How corporate exploitation and virtual water are at odds with human rights and the basic teachings of Abrahamic religions
Before approaching the topic of water injustice, it is worth highlighting how deeply ingrained water is in the imagery and cosmology of Abrahamic faiths. The Qur’an, Bible and Torah clearly establish that all living things were created out of water and that it is the single most important element to plant, animal and human life. As such, water is mentioned 63 times in the Qur’an and 722 times in the Bible.
Interestingly, the oft-disputed term ‘shariah law’ once meant the law of water. It should therefore come as no surprise that some of the most important Islamic rituals centre around water. For instance, Muslims use water regularly when ritually purifying themselves for the five daily prayers. Likewise, in Rabbinical sources, water is a metaphor for the Torah itself, and in Biblical Hebrew there are 10 words for rain, eight words for cloud, and a number of different names for spring, wells, cisterns and aqueducts.
In Islam, the Prophet Mohammed’s teachings and life exemplify the highest ideals of water justice. Indeed, water conservation is deeply embedded in the sunnah, the Prophetic code of practice. For instance, Prophet Mohammed eschewed the wasting of water “even if at the banks of a flowing river’’. Additionally, he instituted the harim, a protected conservation zone that prohibited the development of areas such as riverbanks to protect watersheds. He also made it very clear that each human being has a common share in “grass, water and fire” (Musnad Vol. 2, Book 22). Since water is a matter of life and death, it can be argued within the Jewish tradition that the act of providing clean water for everyone fulfils Pikuach Nefesh, a principle that emphasises saving human lives above all else.
The current global status quo of inequality regarding access to water violates the basic human rights to water, food – and ultimately, life. Not only are these rights enshrined in multiple religious scriptures, but they are outlined in UN international law. One of the biggest forms of water injustice is the monopoly of water sources by multinational bottled water corporations such as Nestle. Water is a matter of life and death and, therefore, should not be in the hands of organisations whose sole purpose is profit instead of the public good. Indeed, the Nestle CEO asserted that water is not a human right, but just another foodstuff with a commercial value attached.
Across developing nations such as Ethiopia, Pakistan and South Africa, Nestle has seemingly unlimited access to fresh water supplies, leaving millions of people who cannot pay high prices in thirst and squalor. The fact that over 1 billion people worldwide drink from water sources contaminated with faeces is perhaps of little concern to money-driven corporations. As well as reducing water for municipal water supplies, Nestle have paid very little in return for their rapacious extraction of water. It is estimated that in many places Nestlé pays just $3.71 for every million litres of water it pumps from the local watersheds.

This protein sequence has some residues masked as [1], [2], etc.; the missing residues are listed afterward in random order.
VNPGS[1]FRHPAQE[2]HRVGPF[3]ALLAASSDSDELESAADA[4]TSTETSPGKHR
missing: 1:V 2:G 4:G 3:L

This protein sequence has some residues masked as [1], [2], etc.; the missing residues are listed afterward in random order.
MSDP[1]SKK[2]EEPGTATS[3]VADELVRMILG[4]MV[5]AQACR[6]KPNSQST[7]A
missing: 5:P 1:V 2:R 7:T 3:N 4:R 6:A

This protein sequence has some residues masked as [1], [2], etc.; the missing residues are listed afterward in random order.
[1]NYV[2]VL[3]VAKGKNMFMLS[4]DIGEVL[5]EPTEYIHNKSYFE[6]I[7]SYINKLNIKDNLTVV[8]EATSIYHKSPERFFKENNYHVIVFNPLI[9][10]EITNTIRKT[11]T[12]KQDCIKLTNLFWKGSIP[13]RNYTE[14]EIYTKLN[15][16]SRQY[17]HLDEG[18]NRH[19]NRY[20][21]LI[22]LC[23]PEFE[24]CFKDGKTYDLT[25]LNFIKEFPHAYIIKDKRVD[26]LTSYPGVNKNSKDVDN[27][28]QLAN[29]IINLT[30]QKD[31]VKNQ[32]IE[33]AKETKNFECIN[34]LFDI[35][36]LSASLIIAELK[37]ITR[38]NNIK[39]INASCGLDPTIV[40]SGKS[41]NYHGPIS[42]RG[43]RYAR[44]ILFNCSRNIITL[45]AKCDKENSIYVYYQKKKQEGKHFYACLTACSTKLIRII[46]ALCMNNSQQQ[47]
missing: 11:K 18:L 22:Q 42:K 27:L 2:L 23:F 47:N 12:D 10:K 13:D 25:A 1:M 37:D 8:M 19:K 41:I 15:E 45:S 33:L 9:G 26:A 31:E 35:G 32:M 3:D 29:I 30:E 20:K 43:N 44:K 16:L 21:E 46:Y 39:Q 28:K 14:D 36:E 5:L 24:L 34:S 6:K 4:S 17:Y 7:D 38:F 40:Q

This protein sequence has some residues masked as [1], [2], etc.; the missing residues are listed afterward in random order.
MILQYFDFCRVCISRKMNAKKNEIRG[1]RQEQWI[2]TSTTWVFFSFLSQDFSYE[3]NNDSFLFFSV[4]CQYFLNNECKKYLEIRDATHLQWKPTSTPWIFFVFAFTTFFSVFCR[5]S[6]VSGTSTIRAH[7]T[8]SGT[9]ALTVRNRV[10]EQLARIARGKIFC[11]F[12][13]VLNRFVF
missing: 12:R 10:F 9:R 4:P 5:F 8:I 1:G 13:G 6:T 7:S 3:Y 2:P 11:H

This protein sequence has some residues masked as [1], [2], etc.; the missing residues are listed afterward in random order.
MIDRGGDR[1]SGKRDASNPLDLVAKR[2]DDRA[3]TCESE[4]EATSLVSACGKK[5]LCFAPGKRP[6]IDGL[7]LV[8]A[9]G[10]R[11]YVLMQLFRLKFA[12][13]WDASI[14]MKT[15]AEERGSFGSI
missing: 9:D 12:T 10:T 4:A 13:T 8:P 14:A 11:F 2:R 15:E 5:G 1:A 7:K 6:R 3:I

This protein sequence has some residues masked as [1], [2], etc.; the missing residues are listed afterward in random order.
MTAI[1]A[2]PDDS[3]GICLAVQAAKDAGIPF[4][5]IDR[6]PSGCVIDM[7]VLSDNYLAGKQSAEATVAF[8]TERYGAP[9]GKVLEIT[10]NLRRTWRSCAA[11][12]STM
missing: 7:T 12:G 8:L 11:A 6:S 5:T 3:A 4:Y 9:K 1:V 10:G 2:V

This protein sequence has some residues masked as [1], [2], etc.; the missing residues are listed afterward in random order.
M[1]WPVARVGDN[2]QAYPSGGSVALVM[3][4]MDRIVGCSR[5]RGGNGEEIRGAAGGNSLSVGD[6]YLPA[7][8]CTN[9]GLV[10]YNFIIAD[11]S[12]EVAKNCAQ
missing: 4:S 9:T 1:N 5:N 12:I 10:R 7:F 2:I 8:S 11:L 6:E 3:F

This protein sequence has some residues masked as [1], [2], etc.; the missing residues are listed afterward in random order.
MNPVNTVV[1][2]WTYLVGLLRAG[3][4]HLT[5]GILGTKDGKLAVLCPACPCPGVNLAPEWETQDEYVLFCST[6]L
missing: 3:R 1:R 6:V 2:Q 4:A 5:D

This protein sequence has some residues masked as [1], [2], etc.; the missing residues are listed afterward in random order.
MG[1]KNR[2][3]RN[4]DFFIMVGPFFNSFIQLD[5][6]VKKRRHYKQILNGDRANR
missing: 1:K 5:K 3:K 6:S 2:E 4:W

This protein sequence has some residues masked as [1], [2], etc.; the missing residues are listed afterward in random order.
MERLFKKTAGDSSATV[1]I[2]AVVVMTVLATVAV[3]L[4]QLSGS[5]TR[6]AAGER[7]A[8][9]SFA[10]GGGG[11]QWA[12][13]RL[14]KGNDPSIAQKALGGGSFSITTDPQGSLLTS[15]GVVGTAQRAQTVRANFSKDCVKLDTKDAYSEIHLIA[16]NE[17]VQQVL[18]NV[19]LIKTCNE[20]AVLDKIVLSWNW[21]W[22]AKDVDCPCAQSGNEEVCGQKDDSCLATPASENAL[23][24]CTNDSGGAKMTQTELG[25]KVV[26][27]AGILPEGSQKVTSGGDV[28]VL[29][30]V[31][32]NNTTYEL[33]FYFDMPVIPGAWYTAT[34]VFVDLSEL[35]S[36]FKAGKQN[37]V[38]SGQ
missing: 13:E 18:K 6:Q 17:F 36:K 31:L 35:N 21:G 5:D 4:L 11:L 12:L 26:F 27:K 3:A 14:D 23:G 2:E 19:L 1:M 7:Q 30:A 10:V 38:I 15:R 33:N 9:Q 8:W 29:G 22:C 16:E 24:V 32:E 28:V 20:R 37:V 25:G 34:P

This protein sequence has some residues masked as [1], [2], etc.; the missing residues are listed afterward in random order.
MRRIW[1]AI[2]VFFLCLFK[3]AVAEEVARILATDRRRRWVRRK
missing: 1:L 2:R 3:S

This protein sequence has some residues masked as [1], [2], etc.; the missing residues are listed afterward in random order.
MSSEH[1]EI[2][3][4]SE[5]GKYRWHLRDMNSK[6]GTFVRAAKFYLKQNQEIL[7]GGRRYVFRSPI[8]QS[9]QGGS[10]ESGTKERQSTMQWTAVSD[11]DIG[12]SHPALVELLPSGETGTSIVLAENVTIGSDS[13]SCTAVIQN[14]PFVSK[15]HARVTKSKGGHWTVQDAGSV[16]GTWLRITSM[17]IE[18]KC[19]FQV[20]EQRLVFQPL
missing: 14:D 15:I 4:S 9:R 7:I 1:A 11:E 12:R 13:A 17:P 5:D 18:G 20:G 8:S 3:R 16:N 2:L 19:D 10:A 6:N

The virtual water trade is another important example of a worldwide status quo of global water injustice. Virtual water is the water that is embedded in all the food and clothes that we consume. Considering that our western lifestyles depend heavily on produce from developing countries, naturally they generate an enormous water footprint. Peru’s export of asparagus to developed nations including the UK is a key case in point. In recent years, 9 million cubic metres of water, the equivalent of approximately 3,600 Olympic swimming pools, were consumed in growing asparagus destined for UK markets. The large-scale diversion of water resources to grow asparagus in one of Peru’s driest regions has generated a massive water deficit that deprives local farmers and their families from meeting their basic and economic water needs. Already, two wells serving over 18,000 local people have dried up and local people are forced to consume only 10 litres of water per person per day, much lower than the recommended 50 litres by the World Health Organisation.
As people of all faiths and none, we cannot tolerate a pernicious state of affairs where entire areas of developing countries are effectively vegetation colonies for richer countries at the expense of local people. Such systematic water failures have also endangered the food security of billions of the poorest people worldwide. It is not surprising that most of the 3 billion people expected to be born by 2050 will inherit countries crippled by water shortages. The situation will only worsen as global warming begins to have a catastrophic impact on the African continent where 80 to 90 per cent of all families in rural settings rely on water to meet their basic food needs. Amid this unfolding disaster, we are increasingly becoming accustomed to droughts as the global norm; currently 36 million people are facing hunger as the worst drought in decades persists across eastern and southern Africa.
As a Muslim, I feel obliged to combat this increasing ‘comm-eau-dification’ as it endangers the Haq al Shafa, an inalienable human right within Islamic law to access affordable, safe, clean water to quench one’s thirst. Considering that religious scriptures sanctify saving lives above all, it has never been more important for the Abrahamic faiths to join the conversation and movement to tackle the scourge of water injustice. Given how accelerating climate change is affecting diminishing water supplies, the moment must be now.
Photo Credit (Original): MADE
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